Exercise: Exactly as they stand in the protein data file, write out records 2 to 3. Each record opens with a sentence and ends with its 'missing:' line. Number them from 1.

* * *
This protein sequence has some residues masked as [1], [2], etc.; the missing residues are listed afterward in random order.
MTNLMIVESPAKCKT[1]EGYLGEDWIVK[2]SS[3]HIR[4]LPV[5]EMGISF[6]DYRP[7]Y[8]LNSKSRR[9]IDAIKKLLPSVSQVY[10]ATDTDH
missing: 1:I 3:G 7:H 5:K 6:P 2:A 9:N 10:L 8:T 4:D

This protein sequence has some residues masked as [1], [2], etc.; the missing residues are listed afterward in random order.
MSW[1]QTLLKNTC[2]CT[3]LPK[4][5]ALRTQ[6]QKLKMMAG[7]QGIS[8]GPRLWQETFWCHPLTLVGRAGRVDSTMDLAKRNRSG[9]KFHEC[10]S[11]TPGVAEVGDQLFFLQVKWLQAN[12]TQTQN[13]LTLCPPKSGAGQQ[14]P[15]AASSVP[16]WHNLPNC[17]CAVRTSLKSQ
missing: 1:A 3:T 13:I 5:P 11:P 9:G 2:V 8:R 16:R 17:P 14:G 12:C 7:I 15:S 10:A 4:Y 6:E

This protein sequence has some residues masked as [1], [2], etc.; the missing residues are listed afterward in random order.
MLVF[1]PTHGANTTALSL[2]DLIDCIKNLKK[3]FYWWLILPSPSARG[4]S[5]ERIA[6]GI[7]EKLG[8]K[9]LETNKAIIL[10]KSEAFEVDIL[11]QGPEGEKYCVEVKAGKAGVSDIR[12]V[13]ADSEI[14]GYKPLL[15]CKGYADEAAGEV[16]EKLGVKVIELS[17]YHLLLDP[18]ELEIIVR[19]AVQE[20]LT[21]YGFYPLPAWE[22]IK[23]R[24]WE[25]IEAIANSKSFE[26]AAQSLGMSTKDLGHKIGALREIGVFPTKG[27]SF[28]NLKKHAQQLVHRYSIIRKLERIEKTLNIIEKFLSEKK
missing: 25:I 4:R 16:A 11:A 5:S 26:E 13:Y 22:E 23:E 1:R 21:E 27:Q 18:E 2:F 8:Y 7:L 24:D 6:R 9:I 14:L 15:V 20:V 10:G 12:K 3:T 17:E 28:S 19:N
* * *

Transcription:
This protein sequence has some residues masked as [1], [2], etc.; the missing residues are listed afterward in random order.
MSW[1]QTLLKNTC[2]CT[3]LPK[4][5]ALRTQ[6]QKLKMMAG[7]QGIS[8]GPRLWQETFWCHPLTLVGRAGRVDSTMDLAKRNRSG[9]KFHEC[10]S[11]TPGVAEVGDQLFFLQVKWLQAN[12]TQTQN[13]LTLCPPKSGAGQQ[14]P[15]AASSVP[16]WHNLPNC[17]CAVRTSLKSQ
missing: 1:A 3:T 13:I 5:P 11:P 9:G 2:V 8:R 16:R 17:P 14:G 12:C 7:I 15:S 10:A 4:Y 6:E

This protein sequence has some residues masked as [1], [2], etc.; the missing residues are listed afterward in random order.
MLVF[1]PTHGANTTALSL[2]DLIDCIKNLKK[3]FYWWLILPSPSARG[4]S[5]ERIA[6]GI[7]EKLG[8]K[9]LETNKAIIL[10]KSEAFEVDIL[11]QGPEGEKYCVEVKAGKAGVSDIR[12]V[13]ADSEI[14]GYKPLL[15]CKGYADEAAGEV[16]EKLGVKVIELS[17]YHLLLDP[18]ELEIIVR[19]AVQE[20]LT[21]YGFYPLPAWE[22]IK[23]R[24]WE[25]IEAIANSKSFE[26]AAQSLGMSTKDLGHKIGALREIGVFPTKG[27]SF[28]NLKKHAQQLVHRYSIIRKLERIEKTLNIIEKFLSEKK
missing: 25:I 4:R 16:A 11:A 5:S 26:E 13:Y 22:E 23:E 1:R 21:E 27:Q 18:E 2:F 8:Y 7:L 24:D 6:R 9:I 14:L 15:V 20:V 10:G 12:K 3:T 17:E 28:S 19:N